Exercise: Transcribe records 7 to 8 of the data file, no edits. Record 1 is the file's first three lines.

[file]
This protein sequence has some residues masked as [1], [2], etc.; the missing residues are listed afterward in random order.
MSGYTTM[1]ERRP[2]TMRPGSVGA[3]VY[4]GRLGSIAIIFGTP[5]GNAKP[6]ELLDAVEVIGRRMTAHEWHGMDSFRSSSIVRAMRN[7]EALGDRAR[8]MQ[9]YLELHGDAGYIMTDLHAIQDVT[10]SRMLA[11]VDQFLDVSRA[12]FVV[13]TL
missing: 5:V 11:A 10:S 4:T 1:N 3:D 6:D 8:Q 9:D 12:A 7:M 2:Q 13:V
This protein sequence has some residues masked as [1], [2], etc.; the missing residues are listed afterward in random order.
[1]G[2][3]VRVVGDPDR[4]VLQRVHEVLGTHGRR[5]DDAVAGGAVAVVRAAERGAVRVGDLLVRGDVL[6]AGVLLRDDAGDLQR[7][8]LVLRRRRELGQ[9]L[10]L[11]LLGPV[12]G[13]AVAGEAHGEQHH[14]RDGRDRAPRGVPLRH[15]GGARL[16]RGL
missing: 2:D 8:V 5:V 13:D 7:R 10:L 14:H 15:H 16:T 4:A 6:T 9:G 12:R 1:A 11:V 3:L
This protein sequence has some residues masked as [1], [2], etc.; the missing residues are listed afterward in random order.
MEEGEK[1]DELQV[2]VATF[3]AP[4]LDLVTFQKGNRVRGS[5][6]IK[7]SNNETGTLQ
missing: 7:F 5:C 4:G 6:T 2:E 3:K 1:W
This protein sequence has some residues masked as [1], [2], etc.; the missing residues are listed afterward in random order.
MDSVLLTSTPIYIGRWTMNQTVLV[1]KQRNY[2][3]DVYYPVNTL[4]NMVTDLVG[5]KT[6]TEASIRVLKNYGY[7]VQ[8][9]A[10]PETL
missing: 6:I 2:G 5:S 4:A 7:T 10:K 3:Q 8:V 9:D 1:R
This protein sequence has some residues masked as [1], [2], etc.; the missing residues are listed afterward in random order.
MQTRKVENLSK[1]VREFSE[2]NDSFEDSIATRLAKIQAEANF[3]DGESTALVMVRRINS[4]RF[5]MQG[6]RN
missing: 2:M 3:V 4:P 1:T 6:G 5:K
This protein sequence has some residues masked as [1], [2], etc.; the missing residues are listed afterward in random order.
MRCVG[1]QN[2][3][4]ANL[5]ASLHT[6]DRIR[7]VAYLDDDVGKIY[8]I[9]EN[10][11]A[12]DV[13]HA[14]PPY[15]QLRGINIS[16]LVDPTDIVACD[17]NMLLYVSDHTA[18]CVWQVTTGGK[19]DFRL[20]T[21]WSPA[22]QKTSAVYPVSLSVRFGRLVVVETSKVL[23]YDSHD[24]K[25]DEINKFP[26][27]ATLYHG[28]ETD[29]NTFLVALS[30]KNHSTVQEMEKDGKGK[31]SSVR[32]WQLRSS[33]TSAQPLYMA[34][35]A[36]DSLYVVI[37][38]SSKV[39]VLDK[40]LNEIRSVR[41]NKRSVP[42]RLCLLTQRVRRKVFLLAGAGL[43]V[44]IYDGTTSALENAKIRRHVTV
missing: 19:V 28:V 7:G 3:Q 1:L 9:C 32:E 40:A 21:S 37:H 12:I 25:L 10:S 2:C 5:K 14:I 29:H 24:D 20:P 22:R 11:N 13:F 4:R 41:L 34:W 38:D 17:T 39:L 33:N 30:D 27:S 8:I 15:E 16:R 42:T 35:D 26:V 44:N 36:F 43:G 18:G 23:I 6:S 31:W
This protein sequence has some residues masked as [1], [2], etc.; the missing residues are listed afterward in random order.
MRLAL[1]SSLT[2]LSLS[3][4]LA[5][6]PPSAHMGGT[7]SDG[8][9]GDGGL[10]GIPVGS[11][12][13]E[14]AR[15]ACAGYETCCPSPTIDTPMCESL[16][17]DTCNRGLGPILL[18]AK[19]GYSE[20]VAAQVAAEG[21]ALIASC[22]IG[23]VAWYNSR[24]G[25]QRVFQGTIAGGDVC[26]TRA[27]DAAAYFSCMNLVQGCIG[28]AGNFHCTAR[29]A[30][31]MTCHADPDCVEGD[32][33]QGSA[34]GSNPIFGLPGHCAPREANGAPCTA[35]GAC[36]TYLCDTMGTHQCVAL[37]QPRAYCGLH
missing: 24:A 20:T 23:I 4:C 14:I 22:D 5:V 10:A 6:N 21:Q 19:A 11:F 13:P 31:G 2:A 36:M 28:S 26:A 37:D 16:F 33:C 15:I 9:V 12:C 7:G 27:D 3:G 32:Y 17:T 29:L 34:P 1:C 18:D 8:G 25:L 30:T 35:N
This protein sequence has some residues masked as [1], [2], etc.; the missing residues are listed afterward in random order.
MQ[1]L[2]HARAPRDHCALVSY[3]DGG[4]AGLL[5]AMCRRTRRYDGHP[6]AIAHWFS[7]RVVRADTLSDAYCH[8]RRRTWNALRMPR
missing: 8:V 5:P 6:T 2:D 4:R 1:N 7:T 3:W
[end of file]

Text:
This protein sequence has some residues masked as [1], [2], etc.; the missing residues are listed afterward in random order.
MRLAL[1]SSLT[2]LSLS[3][4]LA[5][6]PPSAHMGGT[7]SDG[8][9]GDGGL[10]GIPVGS[11][12][13]E[14]AR[15]ACAGYETCCPSPTIDTPMCESL[16][17]DTCNRGLGPILL[18]AK[19]GYSE[20]VAAQVAAEG[21]ALIASC[22]IG[23]VAWYNSR[24]G[25]QRVFQGTIAGGDVC[26]TRA[27]DAAAYFSCMNLVQGCIG[28]AGNFHCTAR[29]A[30][31]MTCHADPDCVEGD[32][33]QGSA[34]GSNPIFGLPGHCAPREANGAPCTA[35]GAC[36]TYLCDTMGTHQCVAL[37]QPRAYCGLH
missing: 24:A 20:T 23:I 4:C 14:I 22:D 5:V 10:A 6:N 21:Q 19:A 11:F 13:P 31:G 2:A 36:M 28:S 26:A 37:D 16:F 33:C 15:I 9:V 12:C 7:G 27:D 3:G 32:Y 17:T 29:L 34:P 1:C 18:D 8:G 25:L 30:T 35:N
This protein sequence has some residues masked as [1], [2], etc.; the missing residues are listed afterward in random order.
MQ[1]L[2]HARAPRDHCALVSY[3]DGG[4]AGLL[5]AMCRRTRRYDGHP[6]AIAHWFS[7]RVVRADTLSDAYCH[8]RRRTWNALRMPR
missing: 8:V 5:P 6:T 2:D 4:R 1:N 7:T 3:W